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The role of geographical proximity for project performance - Evidence from the German "Leading-Edge Cluster Competition"

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  • Uwe Cantner

    (School of Economics and Business Administration, Friedrich-Schiller-University Jena)

  • Holger Graf

    (School of Economics and Business Administration, Friedrich-Schiller-University Jena)

  • Susanne Hinzmann

    (School of Economics and Business Administration, Friedrich-Schiller-University Jena)

Abstract

The role of geographical proximity in fostering connections and knowledge flows between innovative actors ranks among the most controversial themes in the research of innovation systems, regional networks and new economic geography. While there is ample empirical evidence on the constituent force of co-location for the formation of research alliances, little attention has been paid to the actual consequences of geographical concentration of alliance partners for the subsequent performance of these linkages. In this paper we address this underexplored issue and aim to complement the rare examples of studies on the relevance of geographical proximity for research outputs. We utilize original and unique survey data from collaborative R&D projects that were funded within the "Leading-Edge Cluster Competition" - the main national cluster funding program in Germany in recent years. We find that the perception of the necessity of spatial proximity for project success is rather heterogeneous among the respondents of the funded projects. Moreover, the relationship between geographical distance and project success is by no means univocal and is mediated by various technological, organizational and institutional aspects. Our findings strongly support the assumption that the nature of knowledge involved determines the degree to which collaborators are reliant on being closely located to each other. The relevance of spatial proximity increases in exploration contexts when knowledge is novel and the innovation endeavor is more radical while this effect is less pronounced for projects with a stronger focus on basic research. Moreover, geographical proximity and project satisfaction foster cross- fertilization effects of LECC projects.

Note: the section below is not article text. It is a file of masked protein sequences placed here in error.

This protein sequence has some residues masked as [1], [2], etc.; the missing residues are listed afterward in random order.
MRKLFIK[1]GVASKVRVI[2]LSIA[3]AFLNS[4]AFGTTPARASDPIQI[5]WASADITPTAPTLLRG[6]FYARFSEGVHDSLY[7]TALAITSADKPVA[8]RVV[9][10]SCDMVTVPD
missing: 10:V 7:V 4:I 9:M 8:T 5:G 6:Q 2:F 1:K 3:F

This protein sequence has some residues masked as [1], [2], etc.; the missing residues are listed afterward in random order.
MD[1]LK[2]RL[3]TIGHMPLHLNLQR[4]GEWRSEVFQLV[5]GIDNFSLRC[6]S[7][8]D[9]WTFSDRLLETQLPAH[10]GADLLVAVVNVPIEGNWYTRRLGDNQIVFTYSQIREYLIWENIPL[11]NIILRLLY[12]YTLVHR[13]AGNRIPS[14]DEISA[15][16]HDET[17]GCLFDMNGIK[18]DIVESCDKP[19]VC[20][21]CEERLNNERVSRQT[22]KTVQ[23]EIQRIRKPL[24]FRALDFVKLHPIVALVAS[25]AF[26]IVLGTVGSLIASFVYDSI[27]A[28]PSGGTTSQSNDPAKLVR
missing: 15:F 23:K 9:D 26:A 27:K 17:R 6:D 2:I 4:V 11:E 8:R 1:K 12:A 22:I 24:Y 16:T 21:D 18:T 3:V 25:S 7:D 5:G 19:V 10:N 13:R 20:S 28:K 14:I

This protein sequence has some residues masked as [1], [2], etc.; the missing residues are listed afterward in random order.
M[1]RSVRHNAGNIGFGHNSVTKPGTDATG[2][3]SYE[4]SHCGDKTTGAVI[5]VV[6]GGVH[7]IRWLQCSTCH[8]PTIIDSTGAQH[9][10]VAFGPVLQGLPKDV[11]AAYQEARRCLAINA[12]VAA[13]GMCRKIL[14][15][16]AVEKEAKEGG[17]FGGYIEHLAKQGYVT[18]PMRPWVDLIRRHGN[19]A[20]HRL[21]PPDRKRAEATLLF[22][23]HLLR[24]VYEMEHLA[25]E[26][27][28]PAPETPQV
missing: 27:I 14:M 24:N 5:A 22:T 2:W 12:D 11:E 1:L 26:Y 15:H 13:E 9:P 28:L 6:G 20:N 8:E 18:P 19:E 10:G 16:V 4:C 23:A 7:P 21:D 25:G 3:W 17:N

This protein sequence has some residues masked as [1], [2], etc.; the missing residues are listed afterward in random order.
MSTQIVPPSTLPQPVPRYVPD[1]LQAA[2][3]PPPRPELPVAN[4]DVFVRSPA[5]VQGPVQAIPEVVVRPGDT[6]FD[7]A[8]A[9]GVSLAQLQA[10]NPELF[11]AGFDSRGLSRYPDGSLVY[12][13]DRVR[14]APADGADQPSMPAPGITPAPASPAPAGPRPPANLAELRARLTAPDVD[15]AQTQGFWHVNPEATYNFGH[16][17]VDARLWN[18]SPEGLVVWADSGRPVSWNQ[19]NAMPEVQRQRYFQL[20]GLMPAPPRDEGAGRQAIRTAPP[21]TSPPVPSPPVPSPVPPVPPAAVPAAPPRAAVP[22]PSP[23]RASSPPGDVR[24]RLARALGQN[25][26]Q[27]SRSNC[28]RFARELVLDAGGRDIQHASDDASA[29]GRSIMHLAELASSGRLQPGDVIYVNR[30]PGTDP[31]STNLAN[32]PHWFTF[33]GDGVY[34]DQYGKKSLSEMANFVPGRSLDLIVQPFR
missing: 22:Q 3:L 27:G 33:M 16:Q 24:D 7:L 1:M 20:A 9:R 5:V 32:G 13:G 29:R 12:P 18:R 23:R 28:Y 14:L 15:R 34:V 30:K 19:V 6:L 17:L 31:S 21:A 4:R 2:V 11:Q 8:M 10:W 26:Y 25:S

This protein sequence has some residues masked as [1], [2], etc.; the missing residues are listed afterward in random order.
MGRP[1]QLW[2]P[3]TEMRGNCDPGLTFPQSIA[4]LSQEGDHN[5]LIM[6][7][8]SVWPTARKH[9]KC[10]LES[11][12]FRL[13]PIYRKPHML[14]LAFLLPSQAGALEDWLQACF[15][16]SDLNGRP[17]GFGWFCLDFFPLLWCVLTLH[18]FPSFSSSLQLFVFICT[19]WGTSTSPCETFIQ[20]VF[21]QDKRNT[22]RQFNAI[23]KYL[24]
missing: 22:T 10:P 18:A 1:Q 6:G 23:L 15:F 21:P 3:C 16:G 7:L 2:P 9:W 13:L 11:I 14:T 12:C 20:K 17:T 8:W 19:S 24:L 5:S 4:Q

Suggested Citation

  • Uwe Cantner & Holger Graf & Susanne Hinzmann, 2015. "The role of geographical proximity for project performance - Evidence from the German "Leading-Edge Cluster Competition"," Jena Economic Research Papers 2015-025, Friedrich-Schiller-University Jena.
  • Handle: RePEc:jrp:jrpwrp:2015-025
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    Cited by:

    1. Chu, Shuai & Wu, Mengfei, 2021. "Does the geographic clustering of universities promote their scientific research performance? Evidence from China," GLO Discussion Paper Series 963, Global Labor Organization (GLO).
    2. M. Rothgang & U. Cantner & J. Dehio & D. Engel & M. Fertig & H. Graf & S. Hinzmann & E. Linshalm & M. Ploder & A. -M. Scholz & S. Töpfer, 2017. "Cluster policy: insights from the German leading edge cluster competition," Journal of Open Innovation: Technology, Market, and Complexity, MDPI, Open Access Journal, vol. 3(3), pages 1-20, September.

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    More about this item

    Keywords

    geographical proximity; collaboration; performance; innovation policy;
    All these keywords.

    JEL classification:

    • O3 - Economic Development, Innovation, Technological Change, and Growth - - Innovation; Research and Development; Technological Change; Intellectual Property Rights
    • O38 - Economic Development, Innovation, Technological Change, and Growth - - Innovation; Research and Development; Technological Change; Intellectual Property Rights - - - Government Policy
    • L14 - Industrial Organization - - Market Structure, Firm Strategy, and Market Performance - - - Transactional Relationships; Contracts and Reputation
    • R1 - Urban, Rural, Regional, Real Estate, and Transportation Economics - - General Regional Economics

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